Researchers at the University of Sydney are using innovative machine learning techniques to develop a “virtual expert” diagnostic tool to assist in the diagnosis of vertigo.
The new tool uses Artificial Intelligence (AI) to help diagnose conditions which cause vertigo.
This means communities in country areas will soon have greater access to specialist health support.
Dr Allison Young, a leading researcher at the University of Sydney, has been awarded a fellowship worth $191,000 by the Passe and Williams Foundation to support her work in collaboration with clinicians, data scientists and statisticians.
The vertigo project is being undertaken in the laboratory of A/Prof Miriam Welgampola at the University.
Designed to be used in the hospital emergency room, general practice and otolaryngology or neurology outpatient clinics, the tool will allow diagnosis to be accomplished by undertaking a simple eye examination for abnormal eye-movements, alongside the results of inner-ear balance tests.
Vertigo is a common, disabling and undertreated symptom arising from disorders affecting the inner balance organs and their connections with the brainstem and cerebellum, with 40% of people likely to experience it at least once in their lifetime. Currently, the diagnosis and treatment of vertigo is performed primarily by specialists who represent only 1% of the doctors in Australia.
In the first 12 months of the AI formulation, a pre-existing dataset will be analysed including 12,000 patient histories, examination findings and vestibular test results. Recordings of the six most common causes of vertigo will be collated.
The research is being conducted in collaboration with Dr Mukesh Prasad from University of Technology Sydney.
The new tool will be accessible via a visual dashboard on a laptop or desktop for the use of healthcare professionals.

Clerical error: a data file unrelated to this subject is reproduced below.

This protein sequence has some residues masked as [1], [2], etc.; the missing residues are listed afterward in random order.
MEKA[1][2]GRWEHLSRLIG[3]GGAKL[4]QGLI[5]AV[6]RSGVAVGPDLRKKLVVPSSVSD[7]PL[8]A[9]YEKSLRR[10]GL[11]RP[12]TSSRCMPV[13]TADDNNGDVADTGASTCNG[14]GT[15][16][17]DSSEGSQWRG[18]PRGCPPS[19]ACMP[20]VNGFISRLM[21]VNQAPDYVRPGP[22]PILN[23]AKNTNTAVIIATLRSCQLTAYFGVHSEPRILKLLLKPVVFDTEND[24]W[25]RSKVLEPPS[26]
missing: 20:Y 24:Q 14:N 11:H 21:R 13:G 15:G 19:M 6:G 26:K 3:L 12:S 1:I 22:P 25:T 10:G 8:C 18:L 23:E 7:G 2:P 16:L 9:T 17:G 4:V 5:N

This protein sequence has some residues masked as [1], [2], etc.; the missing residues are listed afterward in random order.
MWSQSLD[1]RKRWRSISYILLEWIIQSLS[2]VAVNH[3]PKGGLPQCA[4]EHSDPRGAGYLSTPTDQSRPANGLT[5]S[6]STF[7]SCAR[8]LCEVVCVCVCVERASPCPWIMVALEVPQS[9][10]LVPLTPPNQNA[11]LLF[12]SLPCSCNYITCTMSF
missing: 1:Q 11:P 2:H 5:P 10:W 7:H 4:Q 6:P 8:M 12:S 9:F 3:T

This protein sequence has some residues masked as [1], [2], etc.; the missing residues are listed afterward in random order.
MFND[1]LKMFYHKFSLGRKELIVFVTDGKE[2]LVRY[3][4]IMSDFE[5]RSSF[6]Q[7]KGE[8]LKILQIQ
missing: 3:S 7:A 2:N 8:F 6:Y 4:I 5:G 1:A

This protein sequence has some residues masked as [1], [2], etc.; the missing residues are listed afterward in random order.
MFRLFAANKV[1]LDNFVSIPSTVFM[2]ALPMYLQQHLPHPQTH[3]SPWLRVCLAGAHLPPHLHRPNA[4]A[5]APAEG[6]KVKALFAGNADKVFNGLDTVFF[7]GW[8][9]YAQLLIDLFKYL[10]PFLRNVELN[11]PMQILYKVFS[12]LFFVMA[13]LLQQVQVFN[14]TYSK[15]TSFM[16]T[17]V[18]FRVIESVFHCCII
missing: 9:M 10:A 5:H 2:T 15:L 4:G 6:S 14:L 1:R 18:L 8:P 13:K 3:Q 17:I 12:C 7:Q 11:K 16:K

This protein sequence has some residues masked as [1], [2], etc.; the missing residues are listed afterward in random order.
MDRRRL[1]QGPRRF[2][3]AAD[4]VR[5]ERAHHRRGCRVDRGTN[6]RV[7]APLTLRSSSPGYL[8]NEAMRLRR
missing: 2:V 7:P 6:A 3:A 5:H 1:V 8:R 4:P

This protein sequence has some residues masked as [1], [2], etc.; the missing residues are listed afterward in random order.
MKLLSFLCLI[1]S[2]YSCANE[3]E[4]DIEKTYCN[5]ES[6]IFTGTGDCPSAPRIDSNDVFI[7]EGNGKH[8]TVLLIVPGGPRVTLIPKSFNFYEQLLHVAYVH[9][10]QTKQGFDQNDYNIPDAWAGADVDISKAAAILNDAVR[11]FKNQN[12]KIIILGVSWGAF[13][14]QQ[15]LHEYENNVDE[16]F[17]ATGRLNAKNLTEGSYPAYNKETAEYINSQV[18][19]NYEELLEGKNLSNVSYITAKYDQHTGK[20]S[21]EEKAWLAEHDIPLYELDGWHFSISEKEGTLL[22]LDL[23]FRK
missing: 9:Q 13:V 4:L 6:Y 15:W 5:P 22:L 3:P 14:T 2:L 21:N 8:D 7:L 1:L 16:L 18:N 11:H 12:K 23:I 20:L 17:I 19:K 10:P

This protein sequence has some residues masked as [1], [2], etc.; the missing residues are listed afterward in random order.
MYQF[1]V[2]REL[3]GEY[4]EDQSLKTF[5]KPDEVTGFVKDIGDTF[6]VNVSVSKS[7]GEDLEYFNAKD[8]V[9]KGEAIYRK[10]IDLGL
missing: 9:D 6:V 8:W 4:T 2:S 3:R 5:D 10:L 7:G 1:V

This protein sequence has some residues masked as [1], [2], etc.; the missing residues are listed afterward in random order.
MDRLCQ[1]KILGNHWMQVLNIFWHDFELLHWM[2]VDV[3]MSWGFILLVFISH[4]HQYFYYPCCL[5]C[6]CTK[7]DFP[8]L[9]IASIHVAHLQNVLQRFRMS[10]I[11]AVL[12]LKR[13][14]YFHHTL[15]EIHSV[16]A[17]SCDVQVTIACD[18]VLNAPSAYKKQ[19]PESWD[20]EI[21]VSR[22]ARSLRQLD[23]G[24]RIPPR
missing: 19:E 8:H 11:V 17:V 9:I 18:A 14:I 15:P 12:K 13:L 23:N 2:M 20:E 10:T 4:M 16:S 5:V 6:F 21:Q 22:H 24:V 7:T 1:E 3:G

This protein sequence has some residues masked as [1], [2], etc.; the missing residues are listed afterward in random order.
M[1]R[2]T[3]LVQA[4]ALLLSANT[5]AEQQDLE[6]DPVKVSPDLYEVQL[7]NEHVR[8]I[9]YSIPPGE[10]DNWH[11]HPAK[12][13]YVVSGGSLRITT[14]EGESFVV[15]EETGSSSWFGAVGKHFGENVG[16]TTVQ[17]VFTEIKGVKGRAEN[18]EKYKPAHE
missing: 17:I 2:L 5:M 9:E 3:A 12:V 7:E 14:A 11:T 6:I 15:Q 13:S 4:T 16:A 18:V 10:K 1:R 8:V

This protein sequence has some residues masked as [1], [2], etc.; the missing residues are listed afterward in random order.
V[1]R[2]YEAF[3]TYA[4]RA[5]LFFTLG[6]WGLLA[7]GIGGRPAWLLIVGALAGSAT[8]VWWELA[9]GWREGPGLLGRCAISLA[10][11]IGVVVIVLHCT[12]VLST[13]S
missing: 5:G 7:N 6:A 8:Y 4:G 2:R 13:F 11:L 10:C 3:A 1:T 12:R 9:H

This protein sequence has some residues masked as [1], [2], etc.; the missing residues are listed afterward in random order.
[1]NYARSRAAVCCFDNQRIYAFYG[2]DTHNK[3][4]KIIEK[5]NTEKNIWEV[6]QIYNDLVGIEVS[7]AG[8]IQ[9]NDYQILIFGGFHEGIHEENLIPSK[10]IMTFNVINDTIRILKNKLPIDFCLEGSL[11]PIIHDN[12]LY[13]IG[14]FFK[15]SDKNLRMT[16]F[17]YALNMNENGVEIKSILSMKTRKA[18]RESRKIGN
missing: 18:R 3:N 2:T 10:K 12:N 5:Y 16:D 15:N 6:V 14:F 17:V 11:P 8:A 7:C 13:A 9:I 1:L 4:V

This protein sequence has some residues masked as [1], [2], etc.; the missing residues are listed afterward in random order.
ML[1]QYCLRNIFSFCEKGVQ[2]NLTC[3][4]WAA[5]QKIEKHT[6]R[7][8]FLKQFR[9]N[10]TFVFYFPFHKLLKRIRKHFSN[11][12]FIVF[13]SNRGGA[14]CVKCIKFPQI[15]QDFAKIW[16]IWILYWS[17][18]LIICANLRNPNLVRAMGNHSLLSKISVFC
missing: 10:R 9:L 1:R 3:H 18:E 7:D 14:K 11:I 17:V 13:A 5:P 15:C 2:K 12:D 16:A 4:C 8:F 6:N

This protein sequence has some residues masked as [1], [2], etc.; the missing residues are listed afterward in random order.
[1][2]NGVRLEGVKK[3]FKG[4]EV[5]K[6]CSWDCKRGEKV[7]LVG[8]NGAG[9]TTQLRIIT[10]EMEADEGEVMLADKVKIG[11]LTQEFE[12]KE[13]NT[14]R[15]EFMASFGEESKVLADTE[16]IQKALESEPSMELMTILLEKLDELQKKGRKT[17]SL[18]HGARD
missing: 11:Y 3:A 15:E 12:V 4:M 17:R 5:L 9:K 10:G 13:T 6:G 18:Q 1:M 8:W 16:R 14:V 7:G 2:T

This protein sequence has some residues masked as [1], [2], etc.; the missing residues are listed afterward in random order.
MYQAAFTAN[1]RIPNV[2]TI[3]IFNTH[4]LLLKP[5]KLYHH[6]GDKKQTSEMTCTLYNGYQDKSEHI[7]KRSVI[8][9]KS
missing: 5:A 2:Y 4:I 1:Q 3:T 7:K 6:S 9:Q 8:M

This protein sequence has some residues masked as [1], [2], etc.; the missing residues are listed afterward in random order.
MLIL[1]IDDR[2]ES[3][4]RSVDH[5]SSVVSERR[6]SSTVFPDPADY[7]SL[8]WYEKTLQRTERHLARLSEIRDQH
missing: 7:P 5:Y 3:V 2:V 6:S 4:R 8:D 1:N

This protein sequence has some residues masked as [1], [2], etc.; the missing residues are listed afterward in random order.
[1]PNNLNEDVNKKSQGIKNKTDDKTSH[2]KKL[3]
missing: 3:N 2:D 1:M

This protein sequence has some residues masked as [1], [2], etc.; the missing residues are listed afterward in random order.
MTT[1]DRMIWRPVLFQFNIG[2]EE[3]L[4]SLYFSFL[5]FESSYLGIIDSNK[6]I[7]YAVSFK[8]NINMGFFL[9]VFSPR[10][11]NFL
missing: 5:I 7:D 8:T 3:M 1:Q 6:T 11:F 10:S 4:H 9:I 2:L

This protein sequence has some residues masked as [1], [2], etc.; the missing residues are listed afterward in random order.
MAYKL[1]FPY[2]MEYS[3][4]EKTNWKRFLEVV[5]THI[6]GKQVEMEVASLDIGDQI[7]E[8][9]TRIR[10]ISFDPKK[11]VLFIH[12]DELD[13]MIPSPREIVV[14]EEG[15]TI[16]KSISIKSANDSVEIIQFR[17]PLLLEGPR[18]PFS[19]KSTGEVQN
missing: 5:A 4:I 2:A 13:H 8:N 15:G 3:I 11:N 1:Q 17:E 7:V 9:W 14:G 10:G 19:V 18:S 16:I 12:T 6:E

In the subsequent 12 months, datasets will be collected from 4000 patients recruited from otolaryngology and neurology clinics and the ER at the Royal Prince Alfred Hospital, to provide a validation dataset. This will test the accuracy of the prototype.
“We will then build the Artificial Intelligence prototype model,” explains Dr Young.
“Machine learning techniques will help us to develop an algorithm to more precisely analyse, classify, cluster, and predict the diagnosis of vertigo in patients, which will be particularly useful for GPs.”
Dr Jeanette Pritchard, CEO of the Passe and Williams Foundation said: “This ground-breaking technology will be of enormous benefit to people who are living in rural and remote regions across Australia who currently need to travel to their nearest capital city – and take time off work – to receive a diagnosis. This will not only reduce pressure on the healthcare system but also the patient.”
Last year, Canadian born Dr Young received a Postgraduate Research Scholarship in Oculomotor Physiology and the University of Sydney Postgraduate Award.
Her doctoral research investigated the nystagmus patterns of acute vertigo syndromes and led to the development and validation of the first vestibular home event-monitoring system.